Growing oysters on steel racks is a relatively new method of cultivation involving importing Pacific oysters, rather than harvesting Native oysters from the seabed offshore, which has historically been the case. Canterbury City Council has stated in evidence at the ongoing Town Green Public Inquiry, that the oyster industry at Whitstable has been dormant for the last hundred years, until quite recently.
The recent increase in oyster production between the low and high water marks seems to have coincided with the Town Green application and Natural England’s mapping of the coast path. The situation has worsened in the last few months and the oyster racks are now a significant hazard for beach users generally. The no-go zone is causing hazards for sailing and windsurfing activities and there have already been incidents of dinghies and windsurfers colliding with the steel racks. It’s possible also that the oyster racks could also impact on RNLI operations if they expand at the current rate.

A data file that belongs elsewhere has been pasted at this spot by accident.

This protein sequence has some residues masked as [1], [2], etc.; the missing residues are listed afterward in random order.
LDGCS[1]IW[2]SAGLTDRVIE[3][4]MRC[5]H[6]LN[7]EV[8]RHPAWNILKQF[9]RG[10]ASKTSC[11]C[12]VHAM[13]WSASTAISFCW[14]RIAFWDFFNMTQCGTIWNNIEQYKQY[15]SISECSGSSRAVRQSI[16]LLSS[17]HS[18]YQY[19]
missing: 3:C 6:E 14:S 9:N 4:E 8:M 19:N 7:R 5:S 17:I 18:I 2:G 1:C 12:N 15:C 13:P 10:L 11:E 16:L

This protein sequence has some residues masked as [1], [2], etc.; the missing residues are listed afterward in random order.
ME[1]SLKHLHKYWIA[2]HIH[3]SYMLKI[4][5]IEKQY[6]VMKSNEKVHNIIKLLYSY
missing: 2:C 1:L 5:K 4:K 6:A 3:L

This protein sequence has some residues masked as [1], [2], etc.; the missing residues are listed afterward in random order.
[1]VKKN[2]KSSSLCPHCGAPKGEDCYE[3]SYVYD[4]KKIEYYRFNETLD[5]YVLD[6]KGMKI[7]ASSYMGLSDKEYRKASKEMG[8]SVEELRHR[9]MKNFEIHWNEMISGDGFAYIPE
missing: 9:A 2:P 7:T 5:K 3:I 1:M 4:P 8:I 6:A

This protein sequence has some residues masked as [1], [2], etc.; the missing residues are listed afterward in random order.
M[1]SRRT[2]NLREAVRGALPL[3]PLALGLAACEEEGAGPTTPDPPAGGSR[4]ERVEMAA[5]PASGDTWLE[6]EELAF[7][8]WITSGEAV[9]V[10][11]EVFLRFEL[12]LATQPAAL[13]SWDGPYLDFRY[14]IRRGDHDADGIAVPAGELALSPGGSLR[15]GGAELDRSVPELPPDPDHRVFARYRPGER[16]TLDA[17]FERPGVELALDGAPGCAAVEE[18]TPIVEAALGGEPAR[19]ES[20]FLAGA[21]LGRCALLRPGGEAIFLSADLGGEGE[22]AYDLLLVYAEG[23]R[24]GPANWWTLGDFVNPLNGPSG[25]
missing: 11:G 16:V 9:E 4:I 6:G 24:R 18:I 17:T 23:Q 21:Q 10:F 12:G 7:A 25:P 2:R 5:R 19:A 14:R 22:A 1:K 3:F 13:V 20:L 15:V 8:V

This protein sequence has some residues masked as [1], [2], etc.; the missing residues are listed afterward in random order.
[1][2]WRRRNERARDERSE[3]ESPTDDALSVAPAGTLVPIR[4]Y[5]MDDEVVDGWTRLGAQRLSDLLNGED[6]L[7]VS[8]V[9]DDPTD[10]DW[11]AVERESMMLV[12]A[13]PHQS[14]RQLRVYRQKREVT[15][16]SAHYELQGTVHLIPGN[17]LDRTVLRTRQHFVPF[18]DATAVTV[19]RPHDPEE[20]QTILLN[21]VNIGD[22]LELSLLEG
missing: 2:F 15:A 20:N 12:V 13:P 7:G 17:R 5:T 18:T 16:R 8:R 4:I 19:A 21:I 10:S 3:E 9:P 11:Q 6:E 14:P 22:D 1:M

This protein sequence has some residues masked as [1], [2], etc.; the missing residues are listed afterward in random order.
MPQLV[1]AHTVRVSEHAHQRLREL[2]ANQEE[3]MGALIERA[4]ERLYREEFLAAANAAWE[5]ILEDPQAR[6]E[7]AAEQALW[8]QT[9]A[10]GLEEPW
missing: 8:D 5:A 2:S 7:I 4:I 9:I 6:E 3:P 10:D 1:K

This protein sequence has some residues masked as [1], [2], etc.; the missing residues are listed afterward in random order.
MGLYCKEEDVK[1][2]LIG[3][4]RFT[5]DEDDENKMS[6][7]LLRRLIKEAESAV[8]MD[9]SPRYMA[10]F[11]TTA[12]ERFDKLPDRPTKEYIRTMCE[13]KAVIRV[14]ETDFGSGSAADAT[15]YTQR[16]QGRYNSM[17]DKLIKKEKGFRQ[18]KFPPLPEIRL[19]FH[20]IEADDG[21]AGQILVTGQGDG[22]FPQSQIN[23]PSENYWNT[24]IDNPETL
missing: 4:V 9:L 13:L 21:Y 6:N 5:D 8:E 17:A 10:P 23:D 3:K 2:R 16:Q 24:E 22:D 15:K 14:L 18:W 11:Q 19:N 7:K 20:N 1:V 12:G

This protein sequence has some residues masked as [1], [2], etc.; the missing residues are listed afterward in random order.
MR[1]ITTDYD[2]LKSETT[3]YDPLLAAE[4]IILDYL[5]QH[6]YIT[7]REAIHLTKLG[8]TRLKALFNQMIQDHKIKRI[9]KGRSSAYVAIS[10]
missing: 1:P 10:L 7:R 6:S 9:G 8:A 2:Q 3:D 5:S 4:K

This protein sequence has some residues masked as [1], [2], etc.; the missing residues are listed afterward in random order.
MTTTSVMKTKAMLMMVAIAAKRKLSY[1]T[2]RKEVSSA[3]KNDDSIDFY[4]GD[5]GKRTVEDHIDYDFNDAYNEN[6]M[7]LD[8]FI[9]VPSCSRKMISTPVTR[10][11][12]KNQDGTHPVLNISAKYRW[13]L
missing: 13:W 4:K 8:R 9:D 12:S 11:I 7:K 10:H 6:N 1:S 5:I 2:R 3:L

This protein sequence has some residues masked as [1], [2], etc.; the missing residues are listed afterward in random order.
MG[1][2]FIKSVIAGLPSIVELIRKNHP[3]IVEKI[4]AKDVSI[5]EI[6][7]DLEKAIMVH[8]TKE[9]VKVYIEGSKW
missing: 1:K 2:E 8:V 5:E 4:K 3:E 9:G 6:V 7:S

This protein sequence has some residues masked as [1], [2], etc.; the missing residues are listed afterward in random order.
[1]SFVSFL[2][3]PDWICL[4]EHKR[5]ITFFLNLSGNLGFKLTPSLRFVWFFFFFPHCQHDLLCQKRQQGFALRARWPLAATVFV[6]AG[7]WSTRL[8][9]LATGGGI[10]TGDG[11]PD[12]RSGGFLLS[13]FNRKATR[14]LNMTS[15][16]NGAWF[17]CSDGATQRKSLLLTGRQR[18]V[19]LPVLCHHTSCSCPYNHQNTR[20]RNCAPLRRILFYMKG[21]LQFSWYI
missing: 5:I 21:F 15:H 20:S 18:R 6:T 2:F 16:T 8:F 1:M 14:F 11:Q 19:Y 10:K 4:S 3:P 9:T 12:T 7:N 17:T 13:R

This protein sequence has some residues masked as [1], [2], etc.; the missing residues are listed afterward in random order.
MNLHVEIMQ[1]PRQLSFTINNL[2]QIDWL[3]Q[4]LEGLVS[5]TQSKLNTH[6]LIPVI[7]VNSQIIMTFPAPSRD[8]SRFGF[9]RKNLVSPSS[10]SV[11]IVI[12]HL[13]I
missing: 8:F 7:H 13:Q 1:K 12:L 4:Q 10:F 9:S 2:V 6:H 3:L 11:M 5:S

As mentioned previously, the Whitstable Oyster Company have publicly stated at the Town Green Public Inquiry that they intend to impose an exclusion zone over Whitstable dry Beach from the Horsebridge to the Neptune, which would dramatically effect the public’s access to the most popular part of the town’s beach. We would expect that the WOFC may also extend this request for exclusion to Natural England.
We are anxious that anyone concerned with safety on the water should make representations to Canterbury City Council, Natural England and all of the relevant organisations. Very few of these bodies, if any, seem to be aware of the danger and inappropriateness of the trestles. In our opinion the steel oyster trestles are a serious accident waiting to happen. The Natural England mapping is currently in progress and a prompt response from any concerned parties is required before it becomes set in stone.